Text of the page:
Then, in October, data presented at the 37th Congress of the European Committee for Treatment and Research in Multiple Sclerosis (ECTRIMS), suggested that those with MS had stable immunity after infection with SARS-CoV-2 but may see reductions depending on whether they are taking an immunosuppressive DMT, new data suggest. Investigators noted reductions were particularly significant for patients taking anti-CD20 monoclonal antibodies. Also in October, at the 2021 Annual Meeting of CMSC, Anne H. Cross, MD, professor of neurology; and the Manny and Rosalyn Rosenthal – Dr. John Trotter MS Chair in Neuroimmunology, Washington University in St. Louis, presented registry data on the effect of COVID-19 on patients with MS, as well as the impact of individual DMTs on the severity of COVID-19 outcomes. Registry data from a multitude of sources, including the COViMS registry in North America (n = 3452) and European registries (n = 1787), suggest that patients with MS who are older, male, more disabled, and those with comorbidities are likely to develop worse cases of COVID-19 when and if they do contract the infection.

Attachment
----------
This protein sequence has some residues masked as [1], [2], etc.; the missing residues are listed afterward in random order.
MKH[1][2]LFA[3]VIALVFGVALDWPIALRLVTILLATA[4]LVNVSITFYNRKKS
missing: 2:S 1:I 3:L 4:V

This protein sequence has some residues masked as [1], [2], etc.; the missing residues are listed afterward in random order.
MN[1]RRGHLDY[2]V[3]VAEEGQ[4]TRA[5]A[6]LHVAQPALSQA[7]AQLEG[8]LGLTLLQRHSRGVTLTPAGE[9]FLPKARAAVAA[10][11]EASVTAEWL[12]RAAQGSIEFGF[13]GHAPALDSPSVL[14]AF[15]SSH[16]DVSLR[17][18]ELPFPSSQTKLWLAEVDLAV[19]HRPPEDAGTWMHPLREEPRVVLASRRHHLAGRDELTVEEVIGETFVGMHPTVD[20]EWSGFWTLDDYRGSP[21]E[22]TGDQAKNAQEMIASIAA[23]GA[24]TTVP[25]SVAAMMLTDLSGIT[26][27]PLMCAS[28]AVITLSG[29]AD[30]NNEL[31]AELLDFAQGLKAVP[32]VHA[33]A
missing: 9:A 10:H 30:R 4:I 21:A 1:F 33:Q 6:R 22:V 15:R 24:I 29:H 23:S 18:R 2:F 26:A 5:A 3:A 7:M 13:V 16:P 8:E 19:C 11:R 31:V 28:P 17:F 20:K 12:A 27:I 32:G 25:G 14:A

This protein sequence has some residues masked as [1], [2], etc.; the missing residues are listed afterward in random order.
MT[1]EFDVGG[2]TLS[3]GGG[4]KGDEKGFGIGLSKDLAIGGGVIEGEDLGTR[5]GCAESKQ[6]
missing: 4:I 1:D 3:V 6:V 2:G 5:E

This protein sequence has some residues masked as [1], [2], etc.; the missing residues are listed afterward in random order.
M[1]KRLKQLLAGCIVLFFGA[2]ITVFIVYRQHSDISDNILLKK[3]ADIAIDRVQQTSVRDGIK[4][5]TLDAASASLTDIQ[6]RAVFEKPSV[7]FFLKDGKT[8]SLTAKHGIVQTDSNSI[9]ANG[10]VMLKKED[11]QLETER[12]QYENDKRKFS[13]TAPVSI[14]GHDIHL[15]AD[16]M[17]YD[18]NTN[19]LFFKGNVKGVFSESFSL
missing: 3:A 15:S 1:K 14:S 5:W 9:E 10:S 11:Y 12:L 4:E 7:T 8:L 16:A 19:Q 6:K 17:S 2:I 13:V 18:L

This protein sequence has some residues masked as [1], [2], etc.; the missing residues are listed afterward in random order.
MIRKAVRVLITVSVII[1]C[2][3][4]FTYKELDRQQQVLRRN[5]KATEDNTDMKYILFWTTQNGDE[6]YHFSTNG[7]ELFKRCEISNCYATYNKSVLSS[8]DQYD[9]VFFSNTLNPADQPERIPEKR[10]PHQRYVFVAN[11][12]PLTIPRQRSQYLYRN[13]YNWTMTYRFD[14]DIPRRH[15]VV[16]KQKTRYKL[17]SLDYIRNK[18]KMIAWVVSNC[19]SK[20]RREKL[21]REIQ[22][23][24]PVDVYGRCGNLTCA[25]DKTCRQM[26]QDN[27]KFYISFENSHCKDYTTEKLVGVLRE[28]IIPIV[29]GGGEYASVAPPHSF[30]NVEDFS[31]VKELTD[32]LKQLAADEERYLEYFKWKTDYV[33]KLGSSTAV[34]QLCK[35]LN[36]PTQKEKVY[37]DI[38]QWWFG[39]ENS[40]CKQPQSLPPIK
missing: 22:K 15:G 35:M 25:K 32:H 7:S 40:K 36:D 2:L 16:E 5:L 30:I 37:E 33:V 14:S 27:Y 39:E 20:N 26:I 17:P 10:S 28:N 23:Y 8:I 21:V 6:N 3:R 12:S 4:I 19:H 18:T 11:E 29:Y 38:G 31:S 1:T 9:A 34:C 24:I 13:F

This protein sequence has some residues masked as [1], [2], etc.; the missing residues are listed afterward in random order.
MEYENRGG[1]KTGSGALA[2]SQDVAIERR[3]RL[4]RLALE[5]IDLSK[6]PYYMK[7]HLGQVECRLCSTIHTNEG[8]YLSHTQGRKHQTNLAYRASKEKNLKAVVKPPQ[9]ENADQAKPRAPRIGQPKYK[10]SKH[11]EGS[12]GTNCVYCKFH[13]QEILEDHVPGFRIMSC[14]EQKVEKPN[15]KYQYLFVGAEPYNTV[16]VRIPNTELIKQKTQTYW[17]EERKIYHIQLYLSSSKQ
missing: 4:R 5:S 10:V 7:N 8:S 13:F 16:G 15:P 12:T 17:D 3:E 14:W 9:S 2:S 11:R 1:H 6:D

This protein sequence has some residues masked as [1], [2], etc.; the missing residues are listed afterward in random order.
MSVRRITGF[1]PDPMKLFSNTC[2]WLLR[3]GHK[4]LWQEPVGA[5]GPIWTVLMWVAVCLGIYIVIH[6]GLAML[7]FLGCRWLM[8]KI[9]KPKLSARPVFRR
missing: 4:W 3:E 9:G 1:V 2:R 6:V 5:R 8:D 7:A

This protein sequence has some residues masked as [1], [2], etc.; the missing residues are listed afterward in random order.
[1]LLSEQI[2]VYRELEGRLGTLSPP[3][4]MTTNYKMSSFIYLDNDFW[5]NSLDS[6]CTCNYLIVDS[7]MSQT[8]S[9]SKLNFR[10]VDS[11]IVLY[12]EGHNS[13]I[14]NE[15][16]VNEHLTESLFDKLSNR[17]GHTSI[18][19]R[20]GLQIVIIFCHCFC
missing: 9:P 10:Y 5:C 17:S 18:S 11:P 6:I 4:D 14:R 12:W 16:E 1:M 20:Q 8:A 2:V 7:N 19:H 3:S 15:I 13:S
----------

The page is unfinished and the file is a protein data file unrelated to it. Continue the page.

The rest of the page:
At CMSC 2021, Amit Bar-OR, MD, FRCPC, FAAN, FANA, told NeurologyLive® that “in terms of the current recommendations—and this is endorsed by the National MS Society Task Force that I've had the privilege of being part of—first of all, individuals living with MS ought to be vaccinated for COVID-19. There is little to suggest any added risk by virtue of having a MS in terms of MS and MS disease activity, and while something rarely bad can happen to any one individual, overall, the risks of the vaccines and people with MS are indistinguishable from the general population and the imperative of being well vaccinated in the context of the pandemic is clearly outweighing any risks.”